“It’s too early to estimate protection,” said Dr. Dan Barouch, a virologist at Beth Israel Deaconess Medical Center in Boston, who led some studies for Johnson & Johnson but was not involved in the booster trial.

Besides antibodies, researchers at Johnson & Johnson also found that the booster increased the body’s supply of immune cells that can attack cells infected with the coronavirus. These results are still in preparation for publication.

The Johnson & Johnson vaccine uses an adenovirus to deliver the coronavirus genes into cells. When the company started its trials, some wondered if people would make antibodies against adenoviruses, which could make a booster unnecessary. The new findings show this is not the case.

“What we would previously have considered a major hurdle may not be such a huge hurdle,” said Lynda Coughlan, a virologist at the University of Maryland School of Medicine, who was not involved in the ‘study.

The Johnson & Johnson vaccine is the only vaccine in the United States or Europe authorized as a single dose. Since November, the company has been running a clinical trial to assess the level of protection people get from two doses, two months apart. This trial should give results in the coming weeks.

After the volunteers in this trial received the second dose, their antibody levels increased threefold. The much larger increase in the new booster study is likely due to the longer wait between doses. The six-month hiatus gives the immune system time to develop a more mature response to the coronavirus.

This spring, Johnson & Johnson’s vaccine distribution was severely hampered in the United States by an entrepreneur improper handling of its manufacture in a factory in Maryland. Only eight percent of Americans vaccinated – or about 14 million people – have received a Johnson & Johnson vaccine, according to the Centers for Disease Control.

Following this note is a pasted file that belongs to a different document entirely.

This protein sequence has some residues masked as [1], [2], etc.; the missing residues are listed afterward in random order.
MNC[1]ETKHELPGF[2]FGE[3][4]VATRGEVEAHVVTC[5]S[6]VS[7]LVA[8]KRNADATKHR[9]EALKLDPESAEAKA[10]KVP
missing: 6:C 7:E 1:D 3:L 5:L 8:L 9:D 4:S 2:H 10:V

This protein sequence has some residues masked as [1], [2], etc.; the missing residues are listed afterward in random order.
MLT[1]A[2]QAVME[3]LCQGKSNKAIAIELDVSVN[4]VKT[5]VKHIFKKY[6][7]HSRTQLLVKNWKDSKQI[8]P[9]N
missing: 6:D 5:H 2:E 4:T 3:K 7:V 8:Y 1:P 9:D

Since then, the US supply of the vaccine has increased. A federal official said the government has enough reserves in reserve to give reminders to anyone who received a first dose of Johnson & Johnson, if allowed.

News of potential Johnson & Johnson boosters for Americans could sting in other countries still awaiting the first doses of the vaccine. South Africa, for example, ordered 31 million doses of the vaccine, but only two million people received it.

In a maintenance with CNBC last month, an executive at Johnson & Johnson said the company aims to produce 500 to 600 million doses globally by 2021.

It remains to be seen how long the high levels of antibodies produced by the booster will last. “We don’t have long-term human studies, but my prediction would be that these responses should be sustained after the boost,” Dr Coughlan said.

Noah Weiland contributed reports.

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Newsrust - US Top News: Second dose of J.&J vaccine gives a boost, company reports show
Second dose of J.&J vaccine gives a boost, company reports show
Newsrust - US Top News